I went to a wedding this weekend. The bride is my New Favorite Friend of 2017, but if you pressured me you might get me to say I like her groom even better. But I'd be a liar. Or maybe it's not a lie. I'll never tell. And the good news is now that they are married I don't ever have to pick.
So he's part Italian...and you know that means COOKIE TABLE. On the table was an unassuming cookie. It was beige with red bits. I took it home, because taking away a box of cookies is what you do, and ate it before going to bed. Because eating cookies before going to bed is what you do.
It haunted my dreams.
I didn't expect rose nor raspberries. I expected cherry maybe. I looked it up, hoping it was a thing. It's a thing and not a little one. Apparently, it's a New York Times published cookie by Pierre Hermes. I ordered the ingredients from Amazon Sunday morning. While there I ordered lavender oil for cooking too. I thought how about a purplesque cookie with blueberries instead of raspberries.
Truth be told, unsurprisingly the raspberry rose ones are tastier, but they are both gorgeous. Though my cookies are very much more pink than the ones at the wedding. They taste hauntingly delicious. And let me state for the record, I loathe a sliced cookie, but I did it here because Pierre told me to, and I survived.
The recipe is cut and pasted below, just incase the link to the NYT ever goes down.
FOR THE SUGAR:
- ¼ cup (60 grams) sanding sugar
- ¼ teaspoon pure rose extract (like Star Kay White)
- Red liquid food coloring
FOR THE SABLÉS:
- ½ cup (10 grams) freeze-dried raspberries
- 1 ½ cups (204 grams) all-purpose flour
- 1 stick plus 3 tablespoons (155 grams) unsalted butter, at room temperature
- ⅓ cup (67 grams) sugar
- ½ teaspoon pure rose extract (like Star Kay White)
- ¼ teaspoon fleur de sel
- To make the sugar: Put the sugar, extract and a few drops of coloring in a small zipper-lock plastic bag, seal the bag and shake until the color is even. Add more color if you'd like.
- To make the sablés: Put the raspberries between sheets of wax paper, and crush them with a rolling pin or the bottom of a skillet. Don’t expect perfection — it’s fine to have mostly powder and a few small nuggets. Whisk the raspberries into the flour.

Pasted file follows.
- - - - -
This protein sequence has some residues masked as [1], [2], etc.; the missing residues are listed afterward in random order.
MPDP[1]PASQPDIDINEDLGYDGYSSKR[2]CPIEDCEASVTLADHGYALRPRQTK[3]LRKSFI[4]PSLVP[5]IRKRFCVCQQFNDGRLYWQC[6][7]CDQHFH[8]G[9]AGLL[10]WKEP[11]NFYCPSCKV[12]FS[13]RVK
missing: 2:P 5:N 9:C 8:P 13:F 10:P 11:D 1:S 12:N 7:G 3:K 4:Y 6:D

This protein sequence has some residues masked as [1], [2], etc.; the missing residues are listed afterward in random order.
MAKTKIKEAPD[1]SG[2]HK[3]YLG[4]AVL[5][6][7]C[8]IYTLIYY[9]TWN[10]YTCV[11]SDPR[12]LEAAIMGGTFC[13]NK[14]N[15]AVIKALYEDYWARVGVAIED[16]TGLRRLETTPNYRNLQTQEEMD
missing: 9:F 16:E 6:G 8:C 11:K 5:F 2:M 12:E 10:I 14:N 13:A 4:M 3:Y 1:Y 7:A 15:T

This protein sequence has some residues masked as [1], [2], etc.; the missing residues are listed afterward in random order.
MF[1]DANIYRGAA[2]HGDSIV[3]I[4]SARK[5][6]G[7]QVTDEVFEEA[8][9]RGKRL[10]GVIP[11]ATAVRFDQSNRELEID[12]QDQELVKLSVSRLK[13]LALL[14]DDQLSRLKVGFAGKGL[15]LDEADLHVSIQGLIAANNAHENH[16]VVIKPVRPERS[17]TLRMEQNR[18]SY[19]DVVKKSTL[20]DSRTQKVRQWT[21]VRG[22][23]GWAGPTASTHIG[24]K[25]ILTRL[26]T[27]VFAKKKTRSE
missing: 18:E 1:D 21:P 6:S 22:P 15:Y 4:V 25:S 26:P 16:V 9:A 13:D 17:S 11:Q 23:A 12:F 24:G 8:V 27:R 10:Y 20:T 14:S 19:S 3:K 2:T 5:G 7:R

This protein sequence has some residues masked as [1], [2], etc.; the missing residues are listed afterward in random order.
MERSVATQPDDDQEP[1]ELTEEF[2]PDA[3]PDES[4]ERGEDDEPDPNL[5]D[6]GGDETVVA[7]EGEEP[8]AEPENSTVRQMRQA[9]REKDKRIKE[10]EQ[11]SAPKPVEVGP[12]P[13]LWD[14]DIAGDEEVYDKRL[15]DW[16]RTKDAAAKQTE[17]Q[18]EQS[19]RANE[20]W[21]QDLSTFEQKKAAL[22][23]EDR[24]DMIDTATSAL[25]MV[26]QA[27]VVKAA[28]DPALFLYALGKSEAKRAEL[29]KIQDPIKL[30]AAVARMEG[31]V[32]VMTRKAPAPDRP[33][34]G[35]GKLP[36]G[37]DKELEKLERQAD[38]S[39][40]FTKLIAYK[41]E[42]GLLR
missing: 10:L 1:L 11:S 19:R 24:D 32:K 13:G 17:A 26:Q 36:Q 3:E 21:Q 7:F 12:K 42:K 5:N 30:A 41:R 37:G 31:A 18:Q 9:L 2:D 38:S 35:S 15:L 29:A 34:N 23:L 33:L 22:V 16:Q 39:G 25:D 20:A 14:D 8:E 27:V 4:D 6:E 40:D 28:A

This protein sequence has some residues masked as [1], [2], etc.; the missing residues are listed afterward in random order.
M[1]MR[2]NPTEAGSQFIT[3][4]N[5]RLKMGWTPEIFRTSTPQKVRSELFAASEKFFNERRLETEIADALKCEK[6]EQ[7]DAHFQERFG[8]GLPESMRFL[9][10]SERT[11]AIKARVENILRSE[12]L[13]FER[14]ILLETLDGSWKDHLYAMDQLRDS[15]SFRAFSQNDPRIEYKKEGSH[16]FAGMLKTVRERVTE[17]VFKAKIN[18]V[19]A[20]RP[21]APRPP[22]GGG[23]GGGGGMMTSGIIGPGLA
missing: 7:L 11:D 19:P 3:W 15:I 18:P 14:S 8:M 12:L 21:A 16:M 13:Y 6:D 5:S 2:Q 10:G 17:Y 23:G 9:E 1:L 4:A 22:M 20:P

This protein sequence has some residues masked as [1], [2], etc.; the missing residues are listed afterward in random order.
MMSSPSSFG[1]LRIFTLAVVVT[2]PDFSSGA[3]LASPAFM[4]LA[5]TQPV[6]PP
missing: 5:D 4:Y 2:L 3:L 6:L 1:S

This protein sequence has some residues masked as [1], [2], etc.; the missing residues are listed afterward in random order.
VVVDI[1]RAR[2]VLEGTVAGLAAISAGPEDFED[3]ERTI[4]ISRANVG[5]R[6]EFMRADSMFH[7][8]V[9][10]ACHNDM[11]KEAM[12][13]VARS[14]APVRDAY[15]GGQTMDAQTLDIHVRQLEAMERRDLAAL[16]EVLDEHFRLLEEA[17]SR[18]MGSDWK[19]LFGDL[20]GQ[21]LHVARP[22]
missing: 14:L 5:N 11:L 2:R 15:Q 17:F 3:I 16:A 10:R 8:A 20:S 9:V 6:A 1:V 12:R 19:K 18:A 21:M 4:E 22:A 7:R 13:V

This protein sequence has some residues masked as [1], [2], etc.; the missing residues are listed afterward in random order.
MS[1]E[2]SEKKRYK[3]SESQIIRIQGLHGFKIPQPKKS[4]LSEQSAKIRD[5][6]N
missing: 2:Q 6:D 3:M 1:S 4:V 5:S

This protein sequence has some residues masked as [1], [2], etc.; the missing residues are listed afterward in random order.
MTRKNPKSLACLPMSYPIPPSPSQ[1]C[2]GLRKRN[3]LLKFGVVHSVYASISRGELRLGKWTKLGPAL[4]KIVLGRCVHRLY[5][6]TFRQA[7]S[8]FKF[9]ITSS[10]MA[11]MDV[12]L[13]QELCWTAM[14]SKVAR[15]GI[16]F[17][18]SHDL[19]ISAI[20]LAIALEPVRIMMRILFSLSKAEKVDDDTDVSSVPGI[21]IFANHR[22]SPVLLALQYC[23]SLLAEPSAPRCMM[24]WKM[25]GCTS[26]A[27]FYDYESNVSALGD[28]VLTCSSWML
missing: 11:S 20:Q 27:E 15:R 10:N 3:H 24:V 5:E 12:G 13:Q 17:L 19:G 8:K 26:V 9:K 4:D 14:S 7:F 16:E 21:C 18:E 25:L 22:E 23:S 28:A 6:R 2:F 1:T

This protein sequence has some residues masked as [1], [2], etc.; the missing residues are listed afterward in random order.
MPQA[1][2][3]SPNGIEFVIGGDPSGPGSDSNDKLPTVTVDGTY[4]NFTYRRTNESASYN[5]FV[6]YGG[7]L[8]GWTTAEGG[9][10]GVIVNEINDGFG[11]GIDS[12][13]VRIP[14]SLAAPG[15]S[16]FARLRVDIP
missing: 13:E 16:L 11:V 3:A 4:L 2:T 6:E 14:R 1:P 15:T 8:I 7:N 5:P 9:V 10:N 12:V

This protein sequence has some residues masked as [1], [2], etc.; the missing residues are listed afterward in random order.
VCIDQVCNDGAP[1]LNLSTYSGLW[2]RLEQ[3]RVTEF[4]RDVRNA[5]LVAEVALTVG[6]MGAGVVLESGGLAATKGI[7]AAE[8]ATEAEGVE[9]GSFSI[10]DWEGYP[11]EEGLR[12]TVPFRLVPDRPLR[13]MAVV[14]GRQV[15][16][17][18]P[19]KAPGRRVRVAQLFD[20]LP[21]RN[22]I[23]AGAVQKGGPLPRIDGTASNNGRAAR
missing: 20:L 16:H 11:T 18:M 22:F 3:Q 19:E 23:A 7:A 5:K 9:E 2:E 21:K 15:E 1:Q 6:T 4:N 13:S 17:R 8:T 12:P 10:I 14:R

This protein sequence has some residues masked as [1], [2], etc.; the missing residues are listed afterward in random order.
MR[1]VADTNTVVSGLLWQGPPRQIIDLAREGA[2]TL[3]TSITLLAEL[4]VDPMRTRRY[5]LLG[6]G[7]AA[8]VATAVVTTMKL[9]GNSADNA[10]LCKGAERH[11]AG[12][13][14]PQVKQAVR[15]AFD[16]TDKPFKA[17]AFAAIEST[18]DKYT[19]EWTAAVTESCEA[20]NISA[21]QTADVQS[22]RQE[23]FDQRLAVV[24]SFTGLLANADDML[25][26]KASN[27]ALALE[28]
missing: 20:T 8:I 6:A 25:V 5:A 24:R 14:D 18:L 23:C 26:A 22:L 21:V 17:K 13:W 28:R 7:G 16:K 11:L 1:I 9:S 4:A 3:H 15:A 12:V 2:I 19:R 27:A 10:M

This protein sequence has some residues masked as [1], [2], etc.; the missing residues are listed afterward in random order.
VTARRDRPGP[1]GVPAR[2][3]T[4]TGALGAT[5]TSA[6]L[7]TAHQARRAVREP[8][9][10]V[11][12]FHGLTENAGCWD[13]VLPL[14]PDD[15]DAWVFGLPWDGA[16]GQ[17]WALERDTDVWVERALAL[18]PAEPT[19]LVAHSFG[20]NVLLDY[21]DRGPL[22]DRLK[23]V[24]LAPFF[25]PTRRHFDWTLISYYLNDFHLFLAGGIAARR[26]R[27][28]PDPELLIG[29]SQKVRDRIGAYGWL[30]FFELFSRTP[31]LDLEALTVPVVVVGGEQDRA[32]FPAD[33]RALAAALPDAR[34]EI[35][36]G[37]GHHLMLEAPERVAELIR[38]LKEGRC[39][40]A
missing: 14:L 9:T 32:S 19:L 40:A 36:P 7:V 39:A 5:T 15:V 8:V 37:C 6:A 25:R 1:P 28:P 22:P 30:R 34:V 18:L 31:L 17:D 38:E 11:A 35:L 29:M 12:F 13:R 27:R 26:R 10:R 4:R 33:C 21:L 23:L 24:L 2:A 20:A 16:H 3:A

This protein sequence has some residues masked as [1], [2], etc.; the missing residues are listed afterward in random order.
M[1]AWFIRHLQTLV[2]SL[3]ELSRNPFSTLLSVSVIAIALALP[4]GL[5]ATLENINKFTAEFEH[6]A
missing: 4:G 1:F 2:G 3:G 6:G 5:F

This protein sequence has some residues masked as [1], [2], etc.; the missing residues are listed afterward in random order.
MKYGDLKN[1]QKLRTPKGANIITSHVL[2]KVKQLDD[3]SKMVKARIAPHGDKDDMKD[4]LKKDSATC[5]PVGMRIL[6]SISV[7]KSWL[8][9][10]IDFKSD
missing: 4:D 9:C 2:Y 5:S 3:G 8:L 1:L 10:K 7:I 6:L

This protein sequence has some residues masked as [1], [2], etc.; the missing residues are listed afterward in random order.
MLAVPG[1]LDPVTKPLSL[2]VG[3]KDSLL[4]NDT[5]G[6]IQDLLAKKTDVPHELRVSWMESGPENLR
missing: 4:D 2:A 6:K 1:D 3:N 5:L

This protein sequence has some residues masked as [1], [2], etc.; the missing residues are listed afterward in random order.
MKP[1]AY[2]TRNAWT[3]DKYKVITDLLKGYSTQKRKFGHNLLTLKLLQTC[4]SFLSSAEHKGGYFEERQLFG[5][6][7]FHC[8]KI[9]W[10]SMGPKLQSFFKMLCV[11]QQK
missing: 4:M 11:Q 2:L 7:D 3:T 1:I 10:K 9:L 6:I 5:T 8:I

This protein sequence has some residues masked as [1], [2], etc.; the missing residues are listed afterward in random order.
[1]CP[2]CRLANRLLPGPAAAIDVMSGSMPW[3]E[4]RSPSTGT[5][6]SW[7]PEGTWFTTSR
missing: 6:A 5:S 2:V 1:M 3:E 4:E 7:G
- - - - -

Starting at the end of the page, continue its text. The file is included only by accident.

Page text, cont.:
- Working with a mixer, beat the butter at medium speed until it’s soft and creamy, but not airy, about 2 minutes. Add the sugar, extract and fleur de sel, and beat 3 minutes more. Turn the mixer off, scrape down the bowl, add the flour mixture all at once and pulse the mixer on and off to begin incorporating the dry ingredients. Mix on low speed until the dough forms soft curds and then starts to clean the sides of the bowl. Give it a few last turns with a spatula, then scrape it out onto the counter. Divide the dough into 4 pieces, and roll each into an 8-inch-long log.
- Spread the sugar out on a piece of wax paper, and roll the logs in the sugar until they’re completely coated. Wrap each log in plastic wrap, and refrigerate for at least 1 hour, or up to 3 days.
- When you’re ready to bake, position the racks to divide the oven into thirds, and preheat it to 325. Line 2 baking sheets with parchment paper.
- Unwrap the logs, trim the ends if they’re ragged and cut the logs into ½-inch-thick rounds. Place them on the baking sheets, leaving about 2 inches between each round.
- Bake the cookies for 19 to 21 minutes, rotating the sheets top to bottom and front to back after 10 minutes, or until the cookies are firm around the edges and golden brown on the bottom; the tops will remain pale. Rest the sablés for 2 minutes, then transfer to cooling racks. Serve — or pack into a container — when the cookies come to room temperature.